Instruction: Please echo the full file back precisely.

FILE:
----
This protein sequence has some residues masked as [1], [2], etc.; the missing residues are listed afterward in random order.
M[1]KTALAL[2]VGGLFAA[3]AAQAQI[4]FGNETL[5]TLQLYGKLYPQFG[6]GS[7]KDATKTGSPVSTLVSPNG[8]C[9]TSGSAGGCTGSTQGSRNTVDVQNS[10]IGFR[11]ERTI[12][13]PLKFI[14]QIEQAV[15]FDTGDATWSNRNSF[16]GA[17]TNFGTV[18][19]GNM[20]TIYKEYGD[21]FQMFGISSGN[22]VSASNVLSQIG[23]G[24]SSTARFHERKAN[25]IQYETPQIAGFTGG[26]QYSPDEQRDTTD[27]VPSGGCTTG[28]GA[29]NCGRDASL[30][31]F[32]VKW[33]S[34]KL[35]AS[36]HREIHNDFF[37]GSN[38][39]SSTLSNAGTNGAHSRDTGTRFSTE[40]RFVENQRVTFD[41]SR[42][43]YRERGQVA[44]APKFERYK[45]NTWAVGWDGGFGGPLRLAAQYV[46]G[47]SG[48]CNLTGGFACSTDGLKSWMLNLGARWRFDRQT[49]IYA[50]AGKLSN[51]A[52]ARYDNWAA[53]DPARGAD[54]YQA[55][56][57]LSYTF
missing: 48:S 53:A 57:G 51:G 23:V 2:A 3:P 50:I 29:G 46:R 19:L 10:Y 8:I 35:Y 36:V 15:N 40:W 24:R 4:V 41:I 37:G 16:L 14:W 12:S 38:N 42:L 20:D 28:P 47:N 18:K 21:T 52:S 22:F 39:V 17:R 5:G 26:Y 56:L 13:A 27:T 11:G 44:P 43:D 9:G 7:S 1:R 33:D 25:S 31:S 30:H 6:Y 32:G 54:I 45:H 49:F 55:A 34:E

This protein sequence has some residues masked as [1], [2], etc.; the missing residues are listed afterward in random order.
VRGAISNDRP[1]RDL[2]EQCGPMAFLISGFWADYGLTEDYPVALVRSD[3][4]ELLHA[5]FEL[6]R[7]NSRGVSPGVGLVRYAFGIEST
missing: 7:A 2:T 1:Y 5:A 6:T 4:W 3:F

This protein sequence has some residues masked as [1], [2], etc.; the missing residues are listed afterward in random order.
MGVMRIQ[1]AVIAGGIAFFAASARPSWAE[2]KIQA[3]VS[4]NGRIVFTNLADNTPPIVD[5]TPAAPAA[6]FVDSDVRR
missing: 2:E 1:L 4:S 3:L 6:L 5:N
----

This protein sequence has some residues masked as [1], [2], etc.; the missing residues are listed afterward in random order.
M[1]KTALAL[2]VGGLFAA[3]AAQAQI[4]FGNETL[5]TLQLYGKLYPQFG[6]GS[7]KDATKTGSPVSTLVSPNG[8]C[9]TSGSAGGCTGSTQGSRNTVDVQNS[10]IGFR[11]ERTI[12][13]PLKFI[14]QIEQAV[15]FDTGDATWSNRNSF[16]GA[17]TNFGTV[18][19]GNM[20]TIYKEYGD[21]FQMFGISSGN[22]VSASNVLSQIG[23]G[24]SSTARFHERKAN[25]IQYETPQIAGFTGG[26]QYSPDEQRDTTD[27]VPSGGCTTG[28]GA[29]NCGRDASL[30][31]F[32]VKW[33]S[34]KL[35]AS[36]HREIHNDFF[37]GSN[38][39]SSTLSNAGTNGAHSRDTGTRFSTE[40]RFVENQRVTFD[41]SR[42][43]YRERGQVA[44]APKFERYK[45]NTWAVGWDGGFGGPLRLAAQYV[46]G[47]SG[48]CNLTGGFACSTDGLKSWMLNLGARWRFDRQT[49]IYA[50]AGKLSN[51]A[52]ARYDNWAA[53]DPARGAD[54]YQA[55][56][57]LSYTF
missing: 48:S 53:A 57:G 51:G 23:V 2:A 3:P 50:I 29:G 46:R 19:L 10:Y 8:I 35:Y 36:V 15:N 40:W 24:R 4:V 41:I 37:G 16:L 14:W 12:S 38:N 42:L 20:D 28:P 47:N 18:K 21:T 52:S 22:F 39:V 17:R 5:G 26:Y 56:L 13:A 27:T 11:G 44:P 43:D 9:G 7:S 1:R 33:D 25:S 31:S 30:H 6:Y 32:G 54:I 45:H 49:F 55:A 34:E

This protein sequence has some residues masked as [1], [2], etc.; the missing residues are listed afterward in random order.
VRGAISNDRP[1]RDL[2]EQCGPMAFLISGFWADYGLTEDYPVALVRSD[3][4]ELLHA[5]FEL[6]R[7]NSRGVSPGVGLVRYAFGIEST
missing: 7:A 2:T 1:Y 5:A 6:T 4:W 3:F

This protein sequence has some residues masked as [1], [2], etc.; the missing residues are listed afterward in random order.
MGVMRIQ[1]AVIAGGIAFFAASARPSWAE[2]KIQA[3]VS[4]NGRIVFTNLADNTPPIVD[5]TPAAPAA[6]FVDSDVRR
missing: 2:E 1:L 4:S 3:L 6:L 5:N